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Psoriasis drug shows 'stunning' early promise.

KAPALUA, HAWAII -- A monoclonal antibody that targets interleukin 12 and interleukin 23 has produced phase II results that investigators are describing as far superior to anything seen before in psoriasis.

The investigational agent, which is called CNTO-1275, will now be tested in a phase III trial. "If this drug continues to track well, maybe by 2008 we are going to have a drug that will be highly effective with a very long-lived response and convenient administration," Dr. Craig Leonardi said at the Winter Clinical Dermatology Conference, Hawaii.

"Safety still has to be proven, but to date this is clearly the most stunning drug I've worked with," added Dr. Leonardi at the conference, sponsored by the Center for Bio-Medical Communication Inc. Dr. Leonardi, a board-certified dermatologist with a private practice in St. Louis, contributed 22 of 320 patients with moderate to severe psoriasis in the phase II trial.

Dr. Gerald G. Krueger, the principal investigator, confirmed the development in an interview at a subsequent clinical dermatology seminar sponsored by Medicis, where he spoke on psoriasis management. "I've never seen anything like it either," said Dr. Krueger, a professor of dermatology at the University of Utah Health Sciences Center in Salt Lake City.

CNTO-1275 is being developed by Centocor Inc., which sponsored the study. In phase II, half the patients who received only one 50-mg injection achieved Psoriasis Area and Severity Index (PASI) 75 scores and a Physician Global Assessment (PGA) of clear or excellent in 12 weeks.

A dose-escalating effect was seen with 59% of patients achieving the PASI target and 53% the PGA goal among those who received a total of 100 mg. In the 200-mg cohort, the proportions went up to 67% and 72%, respectively.

In the group that received the highest dose, (400 mg given in four 100-mg injections during the first 4 weeks of the trial), 81% reached PASI 75 and 83% had a PGA of clear or excellent at 12 weeks. Only 1.3% of patients kept on placebo achieved PASI 75. None had a PGA of clear or excellent.

More than 95% of patients had used topical agents, and nearly half (45%) had tried UVB before entering in the trial. About a quarter had tried methotrexate and PUVA light, respectively. About 15% had used acitretin, and 12% cyclosporine before the study.

Although 79% of treated patients and 72% of untreated patients had adverse events on trial, very few were serious: 3.6% of all treated patients vs. 1.5% of those on placebo. The proportion of side effects was similar for the highest dose and placebo groups. Upper respiratory tract infections were the most common adverse event.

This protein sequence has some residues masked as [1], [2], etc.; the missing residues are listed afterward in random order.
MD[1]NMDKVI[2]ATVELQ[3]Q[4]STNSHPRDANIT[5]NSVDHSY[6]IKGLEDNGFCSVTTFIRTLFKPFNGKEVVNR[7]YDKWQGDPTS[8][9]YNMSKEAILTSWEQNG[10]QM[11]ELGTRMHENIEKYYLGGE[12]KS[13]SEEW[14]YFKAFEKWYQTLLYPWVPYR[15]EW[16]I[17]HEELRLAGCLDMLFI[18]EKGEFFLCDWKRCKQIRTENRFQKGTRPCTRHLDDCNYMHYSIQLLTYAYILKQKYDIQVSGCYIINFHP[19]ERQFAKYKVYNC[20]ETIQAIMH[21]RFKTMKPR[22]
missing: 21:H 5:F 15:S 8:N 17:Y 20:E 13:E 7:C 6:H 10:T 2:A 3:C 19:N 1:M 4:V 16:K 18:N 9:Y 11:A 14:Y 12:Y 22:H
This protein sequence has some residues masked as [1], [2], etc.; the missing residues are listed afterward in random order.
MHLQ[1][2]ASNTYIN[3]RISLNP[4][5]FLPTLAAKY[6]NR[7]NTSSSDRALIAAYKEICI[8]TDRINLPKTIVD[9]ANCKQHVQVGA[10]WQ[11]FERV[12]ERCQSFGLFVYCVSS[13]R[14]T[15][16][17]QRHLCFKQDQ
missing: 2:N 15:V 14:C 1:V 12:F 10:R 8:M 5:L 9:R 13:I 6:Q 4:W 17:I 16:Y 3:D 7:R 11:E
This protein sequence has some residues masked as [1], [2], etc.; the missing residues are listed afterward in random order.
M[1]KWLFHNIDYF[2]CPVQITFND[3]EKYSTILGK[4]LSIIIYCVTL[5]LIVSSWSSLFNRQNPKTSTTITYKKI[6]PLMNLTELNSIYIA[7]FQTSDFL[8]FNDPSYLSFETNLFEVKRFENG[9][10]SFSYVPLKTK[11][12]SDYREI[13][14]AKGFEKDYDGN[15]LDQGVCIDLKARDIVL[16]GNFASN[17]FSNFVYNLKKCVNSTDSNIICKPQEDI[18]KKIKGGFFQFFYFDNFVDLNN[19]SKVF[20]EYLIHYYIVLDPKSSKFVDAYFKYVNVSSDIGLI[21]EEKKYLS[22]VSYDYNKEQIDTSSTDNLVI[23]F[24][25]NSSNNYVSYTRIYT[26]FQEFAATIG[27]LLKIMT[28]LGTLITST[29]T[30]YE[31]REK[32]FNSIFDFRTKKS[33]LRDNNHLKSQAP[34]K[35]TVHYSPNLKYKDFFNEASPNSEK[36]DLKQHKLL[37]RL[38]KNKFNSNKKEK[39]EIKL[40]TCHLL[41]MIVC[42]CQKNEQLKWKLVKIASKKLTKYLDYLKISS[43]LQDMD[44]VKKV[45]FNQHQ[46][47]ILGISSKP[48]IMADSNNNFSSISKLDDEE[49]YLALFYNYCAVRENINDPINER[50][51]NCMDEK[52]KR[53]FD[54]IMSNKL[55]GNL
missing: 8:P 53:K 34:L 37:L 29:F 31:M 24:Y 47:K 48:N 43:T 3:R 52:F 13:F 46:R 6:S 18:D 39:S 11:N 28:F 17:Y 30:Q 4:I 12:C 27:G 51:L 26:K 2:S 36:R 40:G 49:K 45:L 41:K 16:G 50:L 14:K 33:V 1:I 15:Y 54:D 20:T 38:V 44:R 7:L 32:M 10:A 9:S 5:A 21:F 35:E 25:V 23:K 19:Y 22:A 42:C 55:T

The investigators described response to treatment as prolonged. Dr. Krueger said results from a continuation study will be released at the American Academy of Dermatology annual meeting this month.

The 12-week phase III trial, listed in December but not yet open, has set a target enrollment of 750 subjects with severe plaque-type psoriasis. Patients in the active arms will receive 45 mg or 90 mg subcutaneously at baseline and at week 4, and every 12 weeks thereafter. Patients will be followed up to 264 weeks in a planned long-term extension of the study.

Dr. Leonardi said the study design raises an issue that he has been thinking hard about. CNTO 1275 is injected subcutaneously every 3 months. If it were injected twice a week, he would probably teach patients to inject themselves. With such a long interval, he says he wonders whether patients will be able to do it well.

As he usually sees psoriasis patients quarterly, he is thinking that he will inject them in his office during their follow-up visits. "I don't know how this will work out, but what a nice problem to have," he said.

Dr. Leonardi and Dr. Krueger both disclosed consulting relationships with Centocor.

BY JANE SALODOF MACNEIL

Southwest Bureau
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Author:MacNeil, Jane Salodof
Publication:Internal Medicine News
Date:Mar 1, 2006
Words:648
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